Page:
- Title: MALAWI: Feeding program helps keep Malawian children in school
- Date: 14th November 2007
- Summary: AD1) BLANTYRE, MALAWI (RECENT) (REUTERS) VARIOUS OF CHILDREN IN THE SCHOOL PLAY GROUND VARIOUS OF CHILDREN LINING UP TO BE SERVED PORRIDGE (SOUNDBITE) (Chichewa) STUDENT, DAVIE JALI, SAYING: "Before we started getting porridge I could not concentrate in class but since I started eating it, I am always here and I work hard in class." VARIOUS OF CHILDREN EATING PORRIDGE (SOUNDBITE) (English) DEPUTY HEADTEACHER, NKOLOKOTI PRIMARY SCHOOL, GRACE CHILALIRE, SAYING: "At first our enrolment was low but as of now it is increasing rapidly because of this system of 'Phala'. We had a lot of dropouts at first but for now more pupils are coming." VARIOUS OF CHILDREN LEARNING IN AN OUTDOOR CLASSROOM TEACHER TALKING TO THE CHILDREN CHILDREN WRITING IN THEIR BOOKS TEACHER WRITING ON THE BLACKBOARD CHILDREN IN CLASS
- Embargoed: 29th November 2007 12:00
- Location: Malawi
- Country: Malawi
- Topics: Disasters / Accidents / Natural catastrophes,Education
- Reuters ID: LVAERMEG9GH5VU19GMEACZ6M3AT5
- Story Text: For most children, school break is the highlight of the school day.
For many children at Nkolokoti Primary School in Blantyre, southern Malawi, it is the highlight of their whole day. Because at Nkolokoti, break time means porridge time.
For many of these children, this is the only decent meal they will get all day. So they savour every spoon of their porridge, or 'Phala' as it's called here.
Made of maize flour, the porridge contains added vitamins, milk, sugar and salt.
The meal is making a huge difference to performance of children at Nkolokoti.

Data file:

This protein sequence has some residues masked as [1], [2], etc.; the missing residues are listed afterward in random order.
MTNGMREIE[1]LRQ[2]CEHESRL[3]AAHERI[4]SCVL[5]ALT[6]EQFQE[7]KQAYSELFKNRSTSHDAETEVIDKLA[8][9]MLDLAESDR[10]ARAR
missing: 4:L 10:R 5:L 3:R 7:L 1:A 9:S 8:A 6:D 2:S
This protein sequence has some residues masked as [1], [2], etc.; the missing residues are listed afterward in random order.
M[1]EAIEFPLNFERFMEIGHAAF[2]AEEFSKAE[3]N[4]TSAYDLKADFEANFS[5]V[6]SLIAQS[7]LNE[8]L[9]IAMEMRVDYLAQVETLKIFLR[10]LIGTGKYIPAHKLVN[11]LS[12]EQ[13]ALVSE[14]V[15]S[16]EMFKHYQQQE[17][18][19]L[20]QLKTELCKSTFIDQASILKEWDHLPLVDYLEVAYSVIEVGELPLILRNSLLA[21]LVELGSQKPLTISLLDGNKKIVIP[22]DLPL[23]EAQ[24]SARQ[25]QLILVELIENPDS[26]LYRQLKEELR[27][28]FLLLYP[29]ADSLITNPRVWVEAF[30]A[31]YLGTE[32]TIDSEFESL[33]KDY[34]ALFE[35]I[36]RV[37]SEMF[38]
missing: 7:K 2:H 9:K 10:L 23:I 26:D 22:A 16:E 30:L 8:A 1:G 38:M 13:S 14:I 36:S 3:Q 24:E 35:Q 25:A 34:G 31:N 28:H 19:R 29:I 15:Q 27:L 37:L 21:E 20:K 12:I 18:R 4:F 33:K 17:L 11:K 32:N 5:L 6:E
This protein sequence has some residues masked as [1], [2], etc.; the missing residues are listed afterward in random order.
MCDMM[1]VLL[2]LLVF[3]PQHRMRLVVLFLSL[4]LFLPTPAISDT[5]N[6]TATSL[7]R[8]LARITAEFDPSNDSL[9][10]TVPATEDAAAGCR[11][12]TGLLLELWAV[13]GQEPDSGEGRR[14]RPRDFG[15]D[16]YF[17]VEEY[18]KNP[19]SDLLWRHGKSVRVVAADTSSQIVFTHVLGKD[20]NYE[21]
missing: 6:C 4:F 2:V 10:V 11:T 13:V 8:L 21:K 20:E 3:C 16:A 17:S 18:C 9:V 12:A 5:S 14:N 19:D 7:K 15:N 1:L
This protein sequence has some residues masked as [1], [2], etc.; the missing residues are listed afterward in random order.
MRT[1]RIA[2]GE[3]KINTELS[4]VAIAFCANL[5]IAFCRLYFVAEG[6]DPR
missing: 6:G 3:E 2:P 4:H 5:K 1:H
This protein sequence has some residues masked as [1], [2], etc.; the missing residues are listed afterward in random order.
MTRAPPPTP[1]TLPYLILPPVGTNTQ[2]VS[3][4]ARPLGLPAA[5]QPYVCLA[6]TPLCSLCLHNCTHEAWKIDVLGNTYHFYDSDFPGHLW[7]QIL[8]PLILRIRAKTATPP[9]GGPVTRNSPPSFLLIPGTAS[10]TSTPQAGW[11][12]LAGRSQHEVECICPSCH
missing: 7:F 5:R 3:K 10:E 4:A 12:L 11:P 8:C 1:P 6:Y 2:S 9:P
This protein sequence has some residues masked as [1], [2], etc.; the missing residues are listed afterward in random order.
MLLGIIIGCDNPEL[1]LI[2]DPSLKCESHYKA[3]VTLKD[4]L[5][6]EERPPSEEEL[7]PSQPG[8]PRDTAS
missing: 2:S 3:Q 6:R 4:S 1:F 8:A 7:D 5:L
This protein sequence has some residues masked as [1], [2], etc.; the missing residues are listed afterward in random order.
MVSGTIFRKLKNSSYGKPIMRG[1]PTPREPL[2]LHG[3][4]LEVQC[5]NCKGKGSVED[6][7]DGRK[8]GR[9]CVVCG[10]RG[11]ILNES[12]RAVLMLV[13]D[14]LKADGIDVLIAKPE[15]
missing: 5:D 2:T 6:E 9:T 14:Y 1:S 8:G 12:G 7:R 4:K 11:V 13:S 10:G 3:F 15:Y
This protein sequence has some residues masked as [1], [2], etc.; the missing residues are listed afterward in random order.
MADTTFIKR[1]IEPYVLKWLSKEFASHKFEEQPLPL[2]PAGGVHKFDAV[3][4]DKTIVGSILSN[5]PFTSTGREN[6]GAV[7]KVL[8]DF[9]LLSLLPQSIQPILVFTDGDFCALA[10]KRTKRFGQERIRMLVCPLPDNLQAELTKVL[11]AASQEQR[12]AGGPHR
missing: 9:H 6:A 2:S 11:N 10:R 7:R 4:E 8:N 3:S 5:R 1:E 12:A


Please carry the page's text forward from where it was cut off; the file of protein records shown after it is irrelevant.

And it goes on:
"Before we started getting porridge I could not concentrate in class but since I started eating it, I am always here and I work hard in class," said David Jali, a student at the school.
Schools in Malawi have huge numbers of children attending. Facilities and teachers are limited and those who do not perform well risk falling behind or falling out of school altogether.
When the feeding program started here a year ago, there were an incredible 7,000 students at the school. Now there are 8,000 and even more are expected to join.
"At first our enrolment was low but as of now it is increasing rapidly because of this system of 'Phala'. We had a lot of dropouts at first but for now more pupils are coming," said Grace Chilalire, deputy head teacher at the school.
Some classes are held outdoors. But teachers say what matters is that overall student performance has improved ever since the children started eating at break time.
The porridge is donated by an NGO called 'Mary's Meals'. The organization also set up this kitchen at the school and donated utensils and these special pots that conserve energy. The porridge is prepared in turns by parents, who work for free.
"We chose to do it because our children go to this school.
We get together to cook for them for free - nobody pays us a thing," said Esnart Ngalande, a parent.
'Mary's Meals' is a Scottish organization that provides meals around the world. They began operations in Malawi in 2002. Right now they distribute maize meal to 100 schools in the south of the country - feeding a quarter of a million children.
"If they stop this program, it will be disaster. It has now become a tradition here for children to come to school knowing they will eat.
Their parents are so relieved and not worried," said George Malunga, headteacher at Nkololoti.
Malawi is currently producing a maize surplus and is even exporting and in some cases even donating maize to neighbouring countries. But in the south of the country, many people haven't recovered from the drought of 2005 - the worst in ten years - and are still suffering from food shortages.
'Mary's Meals' plans on spreading its services across the country. For now, these children won't have to worry about their next meal but unless the feeding program is made sustainable, or becomes a government prerogative, the future of school meals like these is not guaranteed.
- Copyright Holder: REUTERS